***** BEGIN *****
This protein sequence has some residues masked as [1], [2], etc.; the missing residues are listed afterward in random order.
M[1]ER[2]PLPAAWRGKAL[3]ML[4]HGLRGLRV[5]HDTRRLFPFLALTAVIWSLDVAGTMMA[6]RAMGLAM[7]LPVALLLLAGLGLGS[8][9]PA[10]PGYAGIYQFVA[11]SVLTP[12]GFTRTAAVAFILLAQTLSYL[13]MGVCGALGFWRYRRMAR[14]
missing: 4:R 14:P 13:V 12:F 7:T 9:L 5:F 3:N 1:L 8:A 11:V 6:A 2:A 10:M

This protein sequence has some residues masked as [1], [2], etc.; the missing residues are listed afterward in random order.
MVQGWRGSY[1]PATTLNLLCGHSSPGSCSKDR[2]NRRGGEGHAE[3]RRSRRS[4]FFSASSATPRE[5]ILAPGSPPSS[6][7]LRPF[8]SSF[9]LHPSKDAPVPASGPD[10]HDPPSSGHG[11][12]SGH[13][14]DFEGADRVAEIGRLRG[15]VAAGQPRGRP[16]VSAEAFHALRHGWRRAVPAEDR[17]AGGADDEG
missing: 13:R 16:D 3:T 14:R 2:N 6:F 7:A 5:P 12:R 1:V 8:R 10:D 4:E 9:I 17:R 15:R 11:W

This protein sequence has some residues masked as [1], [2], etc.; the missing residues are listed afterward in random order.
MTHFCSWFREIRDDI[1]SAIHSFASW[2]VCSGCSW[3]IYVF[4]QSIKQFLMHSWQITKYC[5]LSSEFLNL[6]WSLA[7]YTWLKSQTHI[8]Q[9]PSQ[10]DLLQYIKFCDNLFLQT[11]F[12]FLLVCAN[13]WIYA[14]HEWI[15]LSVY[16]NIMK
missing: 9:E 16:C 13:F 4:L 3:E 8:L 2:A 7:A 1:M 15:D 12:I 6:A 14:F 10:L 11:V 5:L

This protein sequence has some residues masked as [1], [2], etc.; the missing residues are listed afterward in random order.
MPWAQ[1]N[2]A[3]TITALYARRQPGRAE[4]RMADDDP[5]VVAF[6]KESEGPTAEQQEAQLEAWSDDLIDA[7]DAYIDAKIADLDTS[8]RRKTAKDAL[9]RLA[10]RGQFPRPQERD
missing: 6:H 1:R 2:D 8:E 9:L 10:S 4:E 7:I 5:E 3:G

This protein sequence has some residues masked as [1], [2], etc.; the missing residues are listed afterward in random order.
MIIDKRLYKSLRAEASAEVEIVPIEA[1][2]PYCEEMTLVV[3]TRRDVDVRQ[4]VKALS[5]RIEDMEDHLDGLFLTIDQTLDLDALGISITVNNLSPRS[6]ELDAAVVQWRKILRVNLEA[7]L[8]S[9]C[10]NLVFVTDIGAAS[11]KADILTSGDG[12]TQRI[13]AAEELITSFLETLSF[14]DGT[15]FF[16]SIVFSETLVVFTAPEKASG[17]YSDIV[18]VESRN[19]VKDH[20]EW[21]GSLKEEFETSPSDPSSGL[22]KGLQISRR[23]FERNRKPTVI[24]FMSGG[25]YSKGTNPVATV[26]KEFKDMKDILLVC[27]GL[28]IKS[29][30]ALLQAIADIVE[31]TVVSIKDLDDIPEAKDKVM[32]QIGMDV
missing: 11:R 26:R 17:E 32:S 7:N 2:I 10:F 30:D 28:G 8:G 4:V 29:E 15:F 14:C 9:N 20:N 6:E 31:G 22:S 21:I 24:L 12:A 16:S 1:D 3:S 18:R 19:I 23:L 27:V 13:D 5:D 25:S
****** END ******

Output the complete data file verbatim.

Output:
This protein sequence has some residues masked as [1], [2], etc.; the missing residues are listed afterward in random order.
M[1]ER[2]PLPAAWRGKAL[3]ML[4]HGLRGLRV[5]HDTRRLFPFLALTAVIWSLDVAGTMMA[6]RAMGLAM[7]LPVALLLLAGLGLGS[8][9]PA[10]PGYAGIYQFVA[11]SVLTP[12]GFTRTAAVAFILLAQTLSYL[13]MGVCGALGFWRYRRMAR[14]
missing: 4:R 14:P 13:V 12:F 7:T 9:L 5:F 3:N 1:L 8:A 11:V 6:A 2:A 10:M

This protein sequence has some residues masked as [1], [2], etc.; the missing residues are listed afterward in random order.
MVQGWRGSY[1]PATTLNLLCGHSSPGSCSKDR[2]NRRGGEGHAE[3]RRSRRS[4]FFSASSATPRE[5]ILAPGSPPSS[6][7]LRPF[8]SSF[9]LHPSKDAPVPASGPD[10]HDPPSSGHG[11][12]SGH[13][14]DFEGADRVAEIGRLRG[15]VAAGQPRGRP[16]VSAEAFHALRHGWRRAVPAEDR[17]AGGADDEG
missing: 13:R 16:D 3:T 14:R 2:N 6:F 7:A 5:P 12:R 1:V 8:R 10:D 4:E 9:I 17:R 15:R 11:W

This protein sequence has some residues masked as [1], [2], etc.; the missing residues are listed afterward in random order.
MTHFCSWFREIRDDI[1]SAIHSFASW[2]VCSGCSW[3]IYVF[4]QSIKQFLMHSWQITKYC[5]LSSEFLNL[6]WSLA[7]YTWLKSQTHI[8]Q[9]PSQ[10]DLLQYIKFCDNLFLQT[11]F[12]FLLVCAN[13]WIYA[14]HEWI[15]LSVY[16]NIMK
missing: 9:E 16:C 13:F 4:L 3:E 8:L 2:A 7:A 1:M 15:D 12:I 6:A 14:F 10:L 11:V 5:L

This protein sequence has some residues masked as [1], [2], etc.; the missing residues are listed afterward in random order.
MPWAQ[1]N[2]A[3]TITALYARRQPGRAE[4]RMADDDP[5]VVAF[6]KESEGPTAEQQEAQLEAWSDDLIDA[7]DAYIDAKIADLDTS[8]RRKTAKDAL[9]RLA[10]RGQFPRPQERD
missing: 6:H 1:R 2:D 8:E 9:L 10:S 4:E 7:I 5:E 3:G

This protein sequence has some residues masked as [1], [2], etc.; the missing residues are listed afterward in random order.
MIIDKRLYKSLRAEASAEVEIVPIEA[1][2]PYCEEMTLVV[3]TRRDVDVRQ[4]VKALS[5]RIEDMEDHLDGLFLTIDQTLDLDALGISITVNNLSPRS[6]ELDAAVVQWRKILRVNLEA[7]L[8]S[9]C[10]NLVFVTDIGAAS[11]KADILTSGDG[12]TQRI[13]AAEELITSFLETLSF[14]DGT[15]FF[16]SIVFSETLVVFTAPEKASG[17]YSDIV[18]VESRN[19]VKDH[20]EW[21]GSLKEEFETSPSDPSSGL[22]KGLQISRR[23]FERNRKPTVI[24]FMSGG[25]YSKGTNPVATV[26]KEFKDMKDILLVC[27]GL[28]IKS[29][30]ALLQAIADIVE[31]TVVSIKDLDDIPEAKDKVM[32]QIGMDV
missing: 11:R 26:R 17:E 32:S 7:N 2:I 10:F 30:D 28:G 8:G 4:V 29:E 15:F 14:C 9:N 20:N 6:E 31:G 22:S 21:I 24:L 12:A 16:S 1:D 3:S 18:R 19:I 23:L 27:V 13:D 5:D 25:S